Race, History & Health in Brazil
Race, History & Health in Brazil
- Learn about the legacies of African slavery and the rich history of Afro-Brazilians in Brazil
- Understand how Afro-Brazilian cultural elements such as religion, education, music, and capoeira intersect with Salvador's contemporary health landscape
- Earn three credits in AAAS, GEOG, GIST, HIST, HNRS, LAC, or PORT and potentially complete a KU Core Goal.
Brazil is the largest country in South America and is often compared to the U.S. due to its considerable African Diasporic population and a past shaped by centuries of racism. Salvador, located in the state of Bahia, is the city with the largest Afro-descendant population outside of Africa.
The architecture, food, music, religions, and culture of Salvador, the third largest city in Brazil, have fused European, African, and indigenous elements. The city's historic center is famous for its beautiful cobblestone streets and colonial buildings in the Renaissance, Baroque, and Art Deco styles. UNESCO declared it a World Heritage Site in 1985.
Brazil has a long and extensive history of African enslavement, and in the coastal city of Salvador, African influences are strong and palpable. A large diaspora from different regions of Africa was formed during the colonial period, and this has led to the constant expression--and celebration--of an African heritage in Salvador. Today, Afro-Brazilian cultural elements in music, religion, and capoeira, an Afro-Brazilian art form, are now realities around the world.
Brazil's legacies of slavery, colonialism, and segregation, along with its stark socio-economic inequalities, have disproportionately affected the health and well-being of its Afro-Brazilian communities. At the same time, the country is known for its leadership in universalizing access to healthcare, including life-saving HIV treatments. Grassroots activists and organizations operate both alongside of and in opposition to state responses to ongoing epidemics, including COVID-19. Brazil's therapeutic landscape is further complicated by a sophisticated system of traditional medicine that serves as alternative and complementary treatments to widespread biomedical options. The country-and especially the city of Salvador--is thus a critical location for the study of race, history, and health.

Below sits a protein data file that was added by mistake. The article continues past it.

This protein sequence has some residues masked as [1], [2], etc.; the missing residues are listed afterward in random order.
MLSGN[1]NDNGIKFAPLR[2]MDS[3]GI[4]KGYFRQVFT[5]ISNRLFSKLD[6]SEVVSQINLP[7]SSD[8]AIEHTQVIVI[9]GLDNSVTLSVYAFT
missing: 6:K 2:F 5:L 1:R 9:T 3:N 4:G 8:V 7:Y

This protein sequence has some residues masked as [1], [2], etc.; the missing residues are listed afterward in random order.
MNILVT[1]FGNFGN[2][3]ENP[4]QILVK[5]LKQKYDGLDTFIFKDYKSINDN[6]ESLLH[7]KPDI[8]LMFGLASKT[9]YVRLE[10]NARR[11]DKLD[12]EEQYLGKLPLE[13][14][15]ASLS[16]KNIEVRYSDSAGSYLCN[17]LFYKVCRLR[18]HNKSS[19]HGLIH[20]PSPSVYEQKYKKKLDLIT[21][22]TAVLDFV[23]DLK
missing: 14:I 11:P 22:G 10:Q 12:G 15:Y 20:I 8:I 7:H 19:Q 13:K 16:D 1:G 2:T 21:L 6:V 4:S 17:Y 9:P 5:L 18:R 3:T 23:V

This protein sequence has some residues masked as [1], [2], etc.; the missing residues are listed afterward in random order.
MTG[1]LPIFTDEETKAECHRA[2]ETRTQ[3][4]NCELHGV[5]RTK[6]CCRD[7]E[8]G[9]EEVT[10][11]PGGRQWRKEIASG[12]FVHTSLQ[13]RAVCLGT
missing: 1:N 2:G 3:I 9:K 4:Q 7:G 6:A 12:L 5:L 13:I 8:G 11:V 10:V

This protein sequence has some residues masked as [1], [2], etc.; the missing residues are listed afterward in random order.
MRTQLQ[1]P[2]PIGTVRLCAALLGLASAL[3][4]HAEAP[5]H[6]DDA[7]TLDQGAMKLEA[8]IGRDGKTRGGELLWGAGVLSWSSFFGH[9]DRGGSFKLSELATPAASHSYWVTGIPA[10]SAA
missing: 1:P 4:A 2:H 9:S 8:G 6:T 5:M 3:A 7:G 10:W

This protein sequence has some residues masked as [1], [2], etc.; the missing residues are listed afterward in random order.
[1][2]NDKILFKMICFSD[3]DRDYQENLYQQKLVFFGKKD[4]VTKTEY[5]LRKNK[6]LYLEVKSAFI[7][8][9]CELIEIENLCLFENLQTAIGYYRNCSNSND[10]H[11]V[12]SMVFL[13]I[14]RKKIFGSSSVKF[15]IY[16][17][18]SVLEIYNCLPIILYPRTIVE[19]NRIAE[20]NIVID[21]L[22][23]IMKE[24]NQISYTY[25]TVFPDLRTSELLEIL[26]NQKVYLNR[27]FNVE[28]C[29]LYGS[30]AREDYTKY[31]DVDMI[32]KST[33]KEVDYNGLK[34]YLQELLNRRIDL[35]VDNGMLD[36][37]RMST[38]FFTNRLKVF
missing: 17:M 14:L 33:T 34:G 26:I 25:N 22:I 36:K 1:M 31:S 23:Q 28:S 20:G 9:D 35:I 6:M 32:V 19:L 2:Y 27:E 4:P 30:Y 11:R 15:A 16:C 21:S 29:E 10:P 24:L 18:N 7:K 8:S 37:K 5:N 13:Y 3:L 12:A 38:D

Three hours of academic credit are granted by the University of Kansas upon successful completion of the program and will be posted to the student's Spring transcript. Undergraduate students will enroll in one of the following courses: AAAS 496 (meets KU Core Goal 6.1), GEOG 399, GIST 304, HIST 450, HNRS 492, LAC 302, or PORT 300 (meets KU Core Goal 4.2). Graduate students will enroll in PORT 785.
The group will likely meet several times virtually or in-person before going to Brazil and once upon return. Readings will include essays about Afro-Brazilian history, and in particular Bahia's African roots and legacy, the country's public health policies and how they affect Afro-Brazilian communities, and the therapeutic dimension of Afro-Brazilian art such as music and capoeira.
Students will live with host families to experience daily life in the vibrant, historic city of Salvador. One or two students will be placed with each host family. Families will provide three meals daily. Students will walk or take public transportation to class.
Program activities will enhance the students' understanding of the history and culture of Afro-Brazilians in Brazil, and especially Salvador. Guest lectures from Brazilian experts will discuss topics such as the nation's history, health, politics, music, religion, education, and Carnival. Planned site visits include temples of Afro-Brazilian religions such as candomblé and syncretic Catholic churches such as Church of Our Lady of the Black Rosary, public hospitals, health care research institutions such as the Fiocruz Foundation, and community health initiatives. The group will enjoy music classes from Afro-Brazilian percussion groups, visit the Afro-Brazilian museum and attend capoeira, samba, and other Afro-Brazilian dance classes and concerts. These activities will focus on the interplay of race and health to better understand the lived experiences and rich past of Afro-Brazilians.